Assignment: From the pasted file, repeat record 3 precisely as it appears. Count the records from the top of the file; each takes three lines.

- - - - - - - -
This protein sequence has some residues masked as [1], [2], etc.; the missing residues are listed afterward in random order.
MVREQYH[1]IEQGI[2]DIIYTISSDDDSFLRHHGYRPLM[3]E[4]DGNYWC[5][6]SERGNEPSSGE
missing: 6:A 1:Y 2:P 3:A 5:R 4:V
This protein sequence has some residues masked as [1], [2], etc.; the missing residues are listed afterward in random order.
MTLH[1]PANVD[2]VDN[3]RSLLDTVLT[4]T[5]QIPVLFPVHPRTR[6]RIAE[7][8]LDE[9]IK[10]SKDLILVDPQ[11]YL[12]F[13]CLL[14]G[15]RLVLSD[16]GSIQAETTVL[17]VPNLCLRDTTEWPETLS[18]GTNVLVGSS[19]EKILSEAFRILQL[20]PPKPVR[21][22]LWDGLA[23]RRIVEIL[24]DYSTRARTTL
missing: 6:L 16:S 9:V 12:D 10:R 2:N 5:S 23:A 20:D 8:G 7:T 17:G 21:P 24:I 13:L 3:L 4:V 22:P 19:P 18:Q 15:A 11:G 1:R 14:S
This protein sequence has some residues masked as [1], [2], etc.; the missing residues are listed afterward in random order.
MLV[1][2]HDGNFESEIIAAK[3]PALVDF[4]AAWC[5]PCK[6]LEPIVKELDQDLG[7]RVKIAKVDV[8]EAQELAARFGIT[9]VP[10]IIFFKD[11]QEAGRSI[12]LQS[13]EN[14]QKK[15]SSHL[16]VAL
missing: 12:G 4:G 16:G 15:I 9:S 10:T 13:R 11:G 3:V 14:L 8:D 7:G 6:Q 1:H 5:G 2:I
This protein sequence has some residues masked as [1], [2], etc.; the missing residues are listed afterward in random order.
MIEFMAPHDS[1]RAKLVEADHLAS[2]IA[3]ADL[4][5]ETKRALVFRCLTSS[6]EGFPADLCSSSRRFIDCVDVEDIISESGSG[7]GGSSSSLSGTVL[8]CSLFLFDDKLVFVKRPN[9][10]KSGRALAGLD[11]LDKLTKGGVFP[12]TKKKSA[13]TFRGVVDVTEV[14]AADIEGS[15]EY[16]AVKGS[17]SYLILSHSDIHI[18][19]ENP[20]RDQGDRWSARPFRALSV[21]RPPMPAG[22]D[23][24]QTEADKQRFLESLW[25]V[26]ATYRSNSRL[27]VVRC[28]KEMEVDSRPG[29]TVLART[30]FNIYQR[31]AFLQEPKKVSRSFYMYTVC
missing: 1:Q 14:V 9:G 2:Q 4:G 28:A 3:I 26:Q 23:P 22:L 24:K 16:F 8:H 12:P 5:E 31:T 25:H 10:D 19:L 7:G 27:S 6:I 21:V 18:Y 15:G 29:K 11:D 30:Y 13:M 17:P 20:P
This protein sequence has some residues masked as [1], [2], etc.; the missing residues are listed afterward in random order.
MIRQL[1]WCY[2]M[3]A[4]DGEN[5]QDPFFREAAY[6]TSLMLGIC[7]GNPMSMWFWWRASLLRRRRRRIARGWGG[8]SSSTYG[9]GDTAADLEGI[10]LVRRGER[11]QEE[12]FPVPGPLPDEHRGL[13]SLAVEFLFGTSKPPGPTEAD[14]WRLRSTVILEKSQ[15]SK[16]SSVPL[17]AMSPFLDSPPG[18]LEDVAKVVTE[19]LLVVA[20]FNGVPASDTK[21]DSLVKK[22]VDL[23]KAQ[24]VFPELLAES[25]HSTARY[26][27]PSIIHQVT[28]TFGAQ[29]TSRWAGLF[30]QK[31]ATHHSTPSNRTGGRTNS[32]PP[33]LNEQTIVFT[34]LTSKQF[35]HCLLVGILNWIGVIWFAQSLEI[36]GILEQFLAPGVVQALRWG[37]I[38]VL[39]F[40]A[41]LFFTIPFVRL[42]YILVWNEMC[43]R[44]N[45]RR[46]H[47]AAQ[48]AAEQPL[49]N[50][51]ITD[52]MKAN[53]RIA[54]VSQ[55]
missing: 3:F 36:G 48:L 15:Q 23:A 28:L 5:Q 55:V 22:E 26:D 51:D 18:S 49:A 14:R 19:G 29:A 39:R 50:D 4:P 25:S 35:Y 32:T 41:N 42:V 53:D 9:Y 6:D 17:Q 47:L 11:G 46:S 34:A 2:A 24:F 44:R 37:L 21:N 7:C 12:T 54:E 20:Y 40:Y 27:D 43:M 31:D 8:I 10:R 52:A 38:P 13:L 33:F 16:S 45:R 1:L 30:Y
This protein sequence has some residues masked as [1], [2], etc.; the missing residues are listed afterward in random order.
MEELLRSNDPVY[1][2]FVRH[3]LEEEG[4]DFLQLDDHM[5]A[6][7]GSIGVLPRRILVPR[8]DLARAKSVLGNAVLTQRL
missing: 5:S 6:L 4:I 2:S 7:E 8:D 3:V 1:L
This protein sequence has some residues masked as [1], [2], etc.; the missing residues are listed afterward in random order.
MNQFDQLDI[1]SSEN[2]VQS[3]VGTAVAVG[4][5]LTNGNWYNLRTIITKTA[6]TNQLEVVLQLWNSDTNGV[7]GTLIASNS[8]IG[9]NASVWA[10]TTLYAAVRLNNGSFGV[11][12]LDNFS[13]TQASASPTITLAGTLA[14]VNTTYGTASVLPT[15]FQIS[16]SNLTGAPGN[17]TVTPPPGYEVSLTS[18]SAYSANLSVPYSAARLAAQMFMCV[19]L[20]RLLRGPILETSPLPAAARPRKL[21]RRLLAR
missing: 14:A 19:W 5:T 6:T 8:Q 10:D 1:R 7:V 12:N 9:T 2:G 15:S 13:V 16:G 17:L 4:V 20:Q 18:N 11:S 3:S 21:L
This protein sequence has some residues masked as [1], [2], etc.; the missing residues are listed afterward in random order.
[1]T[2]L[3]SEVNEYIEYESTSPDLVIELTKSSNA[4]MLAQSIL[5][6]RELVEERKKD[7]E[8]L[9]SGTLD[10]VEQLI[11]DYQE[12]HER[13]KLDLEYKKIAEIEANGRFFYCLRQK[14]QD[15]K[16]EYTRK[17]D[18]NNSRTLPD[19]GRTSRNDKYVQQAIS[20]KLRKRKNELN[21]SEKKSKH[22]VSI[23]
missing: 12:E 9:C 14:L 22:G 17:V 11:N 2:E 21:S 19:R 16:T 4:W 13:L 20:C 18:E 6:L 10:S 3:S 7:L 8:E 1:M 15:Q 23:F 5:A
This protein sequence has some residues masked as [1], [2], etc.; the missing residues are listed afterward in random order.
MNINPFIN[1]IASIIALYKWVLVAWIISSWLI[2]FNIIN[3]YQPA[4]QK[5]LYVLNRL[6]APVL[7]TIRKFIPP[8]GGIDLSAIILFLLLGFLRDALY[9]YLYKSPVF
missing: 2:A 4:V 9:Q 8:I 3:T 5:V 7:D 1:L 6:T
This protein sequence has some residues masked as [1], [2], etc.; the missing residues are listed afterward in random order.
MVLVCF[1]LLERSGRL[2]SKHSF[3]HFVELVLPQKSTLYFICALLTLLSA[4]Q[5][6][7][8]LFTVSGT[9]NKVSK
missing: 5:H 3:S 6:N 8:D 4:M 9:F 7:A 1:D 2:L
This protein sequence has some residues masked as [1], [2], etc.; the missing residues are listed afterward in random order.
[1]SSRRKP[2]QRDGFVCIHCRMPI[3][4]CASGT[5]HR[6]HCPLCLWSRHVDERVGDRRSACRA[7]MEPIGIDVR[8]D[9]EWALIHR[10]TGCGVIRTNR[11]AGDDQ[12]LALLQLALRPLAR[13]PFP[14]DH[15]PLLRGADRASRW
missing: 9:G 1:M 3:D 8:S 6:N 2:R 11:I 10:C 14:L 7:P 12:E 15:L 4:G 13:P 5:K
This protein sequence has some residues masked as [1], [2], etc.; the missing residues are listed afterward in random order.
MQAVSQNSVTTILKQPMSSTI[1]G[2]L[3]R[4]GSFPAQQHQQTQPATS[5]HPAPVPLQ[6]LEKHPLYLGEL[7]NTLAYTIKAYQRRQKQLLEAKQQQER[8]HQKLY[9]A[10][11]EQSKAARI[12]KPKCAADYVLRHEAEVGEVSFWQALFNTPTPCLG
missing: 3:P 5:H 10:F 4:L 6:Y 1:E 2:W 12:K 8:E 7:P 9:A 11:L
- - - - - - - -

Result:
This protein sequence has some residues masked as [1], [2], etc.; the missing residues are listed afterward in random order.
MLV[1][2]HDGNFESEIIAAK[3]PALVDF[4]AAWC[5]PCK[6]LEPIVKELDQDLG[7]RVKIAKVDV[8]EAQELAARFGIT[9]VP[10]IIFFKD[11]QEAGRSI[12]LQS[13]EN[14]QKK[15]SSHL[16]VAL
missing: 12:G 4:G 16:G 15:I 9:S 10:T 13:R 11:G 3:V 14:L 8:D 7:G 6:Q 1:H 5:G 2:I